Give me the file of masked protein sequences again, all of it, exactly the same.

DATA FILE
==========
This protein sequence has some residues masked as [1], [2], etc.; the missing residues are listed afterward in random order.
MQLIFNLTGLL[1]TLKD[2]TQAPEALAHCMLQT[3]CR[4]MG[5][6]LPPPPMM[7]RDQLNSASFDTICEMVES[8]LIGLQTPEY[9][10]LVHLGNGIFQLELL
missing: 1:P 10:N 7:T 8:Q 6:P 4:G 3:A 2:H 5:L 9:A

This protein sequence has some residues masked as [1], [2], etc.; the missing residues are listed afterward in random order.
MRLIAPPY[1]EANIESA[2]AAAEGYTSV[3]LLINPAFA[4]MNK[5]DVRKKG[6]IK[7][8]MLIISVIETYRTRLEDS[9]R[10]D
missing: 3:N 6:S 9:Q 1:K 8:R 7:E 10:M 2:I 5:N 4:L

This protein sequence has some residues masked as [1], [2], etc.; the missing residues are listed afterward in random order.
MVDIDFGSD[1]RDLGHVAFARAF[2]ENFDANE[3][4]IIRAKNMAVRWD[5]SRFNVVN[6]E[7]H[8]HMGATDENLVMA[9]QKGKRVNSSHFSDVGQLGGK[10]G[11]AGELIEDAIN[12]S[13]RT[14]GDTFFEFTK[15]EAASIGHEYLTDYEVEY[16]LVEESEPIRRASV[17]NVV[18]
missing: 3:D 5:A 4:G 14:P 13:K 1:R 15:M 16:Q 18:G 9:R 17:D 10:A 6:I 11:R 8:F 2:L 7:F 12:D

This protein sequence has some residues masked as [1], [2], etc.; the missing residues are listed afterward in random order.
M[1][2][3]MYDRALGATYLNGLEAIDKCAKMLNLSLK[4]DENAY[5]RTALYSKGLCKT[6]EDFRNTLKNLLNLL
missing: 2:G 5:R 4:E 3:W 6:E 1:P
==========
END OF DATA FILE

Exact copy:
This protein sequence has some residues masked as [1], [2], etc.; the missing residues are listed afterward in random order.
MQLIFNLTGLL[1]TLKD[2]TQAPEALAHCMLQT[3]CR[4]MG[5][6]LPPPPMM[7]RDQLNSASFDTICEMVES[8]LIGLQTPEY[9][10]LVHLGNGIFQLELL
missing: 1:P 10:N 7:T 8:Q 6:P 4:G 3:A 2:H 5:L 9:A

This protein sequence has some residues masked as [1], [2], etc.; the missing residues are listed afterward in random order.
MRLIAPPY[1]EANIESA[2]AAAEGYTSV[3]LLINPAFA[4]MNK[5]DVRKKG[6]IK[7][8]MLIISVIETYRTRLEDS[9]R[10]D
missing: 3:N 6:S 9:Q 1:K 8:R 7:E 10:M 2:I 5:N 4:L

This protein sequence has some residues masked as [1], [2], etc.; the missing residues are listed afterward in random order.
MVDIDFGSD[1]RDLGHVAFARAF[2]ENFDANE[3][4]IIRAKNMAVRWD[5]SRFNVVN[6]E[7]H[8]HMGATDENLVMA[9]QKGKRVNSSHFSDVGQLGGK[10]G[11]AGELIEDAIN[12]S[13]RT[14]GDTFFEFTK[15]EAASIGHEYLTDYEVEY[16]LVEESEPIRRASV[17]NVV[18]
missing: 3:D 5:A 4:G 14:P 13:K 1:R 15:M 16:Q 18:G 9:R 17:D 10:A 6:I 11:R 8:F 2:L 7:F 12:D

This protein sequence has some residues masked as [1], [2], etc.; the missing residues are listed afterward in random order.
M[1][2][3]MYDRALGATYLNGLEAIDKCAKMLNLSLK[4]DENAY[5]RTALYSKGLCKT[6]EDFRNTLKNLLNLL
missing: 2:G 5:R 4:E 3:W 6:E 1:P